By Scott Toppel
In the US Navy, Strike Fighter shortage is an immediate, critical issue. Great strides have been made due to the collective effort of the Fleet Readiness Centers and The interesting aspect of using AR/VR/Gaming Technology for teaching tasks such as aircraft preflight is that the student has the ability to visually practice this task in the comfort of the ready room without utilizing expensive resources or exposing themselves to the flight line. Not only can these systems teach the subject more effectively than a Powerpoint lecture, but they can actually be developed to verify that the student has actually taken the time to properly preflight the aircraft (an often common occurrence when the student feels rushed on a solo flight).
Naval Aviation has experienced mishaps from simple preflight maintenance mistakes. After a rapid replacement of one of the nose tires in the nose landing gear, the maintenance crew failed to install the spacer bearing in the nose wheel assembly and the mistake went unnoticed by quality assurance. As a final precaution, the pilot is required to check the spacing on preflight as shown in Figure 1. The FA-18 experienced a catastrophic dual engine failure and loss of aircraft upon catapult launch when the pilot failed to notice that the nose tire key washer was in contact with the wheel hub (FA-18 EXTERIOR INSPECTION Step 1e in Figure 1 below).
Figure 1. FA-18 Preflight Check of Nose Wheel
One of the authors of this technical volume nearly lost his life during a 1 vs 2 Air Combat Maneuvering Flight in his Fleet Replacement Squadron. The mission was to engage two F-5 aircraft with his FA-18. During the engagement, the pilot of the FA-18 followed one of the ‘bogey’ aircraft in a climb and attempted to achieve a radar or heat seeking missile lock by pointing directly at the aircraft. This maneuver is called bore-sighting the bogey and will usually assist the system in attaining a lock. Unfortunately, both systems were not working properly and failed to get a lock. The FA-18 pilot was so engaged in using his systems, he did not realize that both aircraft were quickly running out of airspeed in the climb and that he was below the F-5. Instead of performing a timely maneuver to lag behind the other aircraft, the FA-18 pilot put himself into a dangerous position when the bogey ran out of airspeed and fell out of the sky toward him. Later analysis showed the aircraft missed each other by 150 feet. This is well inside the mandatory 500 foot minimum safety distance or ‘bubble’ allowed during training.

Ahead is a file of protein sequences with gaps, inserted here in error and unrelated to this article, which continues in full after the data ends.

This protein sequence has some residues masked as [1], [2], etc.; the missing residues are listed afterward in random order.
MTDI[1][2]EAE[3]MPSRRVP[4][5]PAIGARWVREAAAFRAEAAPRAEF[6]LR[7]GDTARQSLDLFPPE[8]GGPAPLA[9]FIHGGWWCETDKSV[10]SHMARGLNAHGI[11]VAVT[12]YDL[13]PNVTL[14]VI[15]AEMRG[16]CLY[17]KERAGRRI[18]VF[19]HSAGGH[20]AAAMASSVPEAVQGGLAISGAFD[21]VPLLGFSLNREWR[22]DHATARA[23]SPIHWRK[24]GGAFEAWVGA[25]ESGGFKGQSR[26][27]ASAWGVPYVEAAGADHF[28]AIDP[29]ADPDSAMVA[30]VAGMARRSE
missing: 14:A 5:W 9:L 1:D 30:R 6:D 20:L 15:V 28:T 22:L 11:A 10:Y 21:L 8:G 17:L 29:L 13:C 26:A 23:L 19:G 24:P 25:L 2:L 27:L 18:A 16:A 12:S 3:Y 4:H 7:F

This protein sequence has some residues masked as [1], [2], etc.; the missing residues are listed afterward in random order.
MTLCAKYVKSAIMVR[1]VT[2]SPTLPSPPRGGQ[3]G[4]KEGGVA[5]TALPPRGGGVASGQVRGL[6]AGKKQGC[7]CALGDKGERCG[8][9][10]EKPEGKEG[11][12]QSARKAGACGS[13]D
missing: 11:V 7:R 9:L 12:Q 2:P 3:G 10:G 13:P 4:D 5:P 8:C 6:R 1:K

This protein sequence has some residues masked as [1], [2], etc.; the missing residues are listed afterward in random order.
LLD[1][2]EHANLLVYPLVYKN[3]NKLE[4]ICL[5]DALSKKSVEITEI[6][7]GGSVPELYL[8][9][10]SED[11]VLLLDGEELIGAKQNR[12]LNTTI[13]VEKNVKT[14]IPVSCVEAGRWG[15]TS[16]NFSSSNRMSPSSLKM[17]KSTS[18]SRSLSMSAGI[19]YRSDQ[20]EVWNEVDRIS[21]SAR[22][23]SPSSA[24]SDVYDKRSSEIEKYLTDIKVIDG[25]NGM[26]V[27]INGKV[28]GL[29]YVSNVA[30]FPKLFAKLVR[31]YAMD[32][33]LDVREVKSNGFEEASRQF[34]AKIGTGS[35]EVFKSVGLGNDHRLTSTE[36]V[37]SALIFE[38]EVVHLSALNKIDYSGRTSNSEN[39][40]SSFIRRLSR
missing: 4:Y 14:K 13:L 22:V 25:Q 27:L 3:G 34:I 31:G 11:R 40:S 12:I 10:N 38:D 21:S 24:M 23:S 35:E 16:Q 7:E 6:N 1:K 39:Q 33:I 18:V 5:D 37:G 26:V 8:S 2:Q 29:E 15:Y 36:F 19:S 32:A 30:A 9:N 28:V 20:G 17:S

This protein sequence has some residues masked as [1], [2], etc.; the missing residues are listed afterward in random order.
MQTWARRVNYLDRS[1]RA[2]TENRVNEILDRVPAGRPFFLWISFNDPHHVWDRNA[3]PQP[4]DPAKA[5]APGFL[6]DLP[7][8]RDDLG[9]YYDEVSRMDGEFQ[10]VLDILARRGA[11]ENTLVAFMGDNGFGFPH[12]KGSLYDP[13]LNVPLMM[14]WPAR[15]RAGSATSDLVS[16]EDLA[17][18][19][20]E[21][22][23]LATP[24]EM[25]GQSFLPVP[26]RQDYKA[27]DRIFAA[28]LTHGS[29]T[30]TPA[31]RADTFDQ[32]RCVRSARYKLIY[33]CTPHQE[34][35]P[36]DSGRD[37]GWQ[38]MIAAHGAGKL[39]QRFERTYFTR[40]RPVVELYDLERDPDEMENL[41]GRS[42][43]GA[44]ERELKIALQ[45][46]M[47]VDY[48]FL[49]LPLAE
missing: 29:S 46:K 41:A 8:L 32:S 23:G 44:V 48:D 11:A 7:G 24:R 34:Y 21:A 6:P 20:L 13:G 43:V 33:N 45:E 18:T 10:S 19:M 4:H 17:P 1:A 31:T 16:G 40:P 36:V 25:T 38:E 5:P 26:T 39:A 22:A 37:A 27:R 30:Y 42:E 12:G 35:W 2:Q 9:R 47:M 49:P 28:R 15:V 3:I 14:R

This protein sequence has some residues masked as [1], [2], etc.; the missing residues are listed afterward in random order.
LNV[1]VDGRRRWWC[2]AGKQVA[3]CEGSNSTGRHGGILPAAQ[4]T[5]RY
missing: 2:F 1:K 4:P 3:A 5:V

Another recent training event that ended in an actual midair collision was in October 2012. During a 4 vs 4 Offensive Counter Air Mission, a new squadron pilot, or ‘Nugget’ was flying in the role of the bogey. At the merge, the Nugget pilot aggressively pulled lead on one of the ‘blue’ fighter aircraft to engage and shoot him with his gun. Due to some confusion, the blue fighter thought the fight was over and stopped maneuvering. The bogey pilot did not realize this and continued to lead on the other aircraft, not recognizing the dangerous situation developing. The lead aircraft was unable to maneuver out of the bogey’s flight path and the two aircraft collided, instantly destroying them and resulting in the loss of four aircrew. The investigation reported that a failure to recognize a constant bearing and decreasing range was the causal facture of the mishap.
The ability to improve training by shortening training times represents an important key to the future success of training and simulation. Current methods for training evaluation such as pre and post training questionnaires, demographic data, and measures of performance, often do not provide trainers with all the necessary information or insight to improve a trainee's performance. In addition, current data points are difficult to integrate into a coherent profile of the trainee due in part to the variety of formats (e.g., paper and digital) with different fidelities (e.g., tracking data can be every second of training while post training questionnaires happen once). The goal is to fuse all of this data into a single coherent profile of the trainee to improve future training accuracy and retention. With this information, training can be completed more effectively using fewer resources.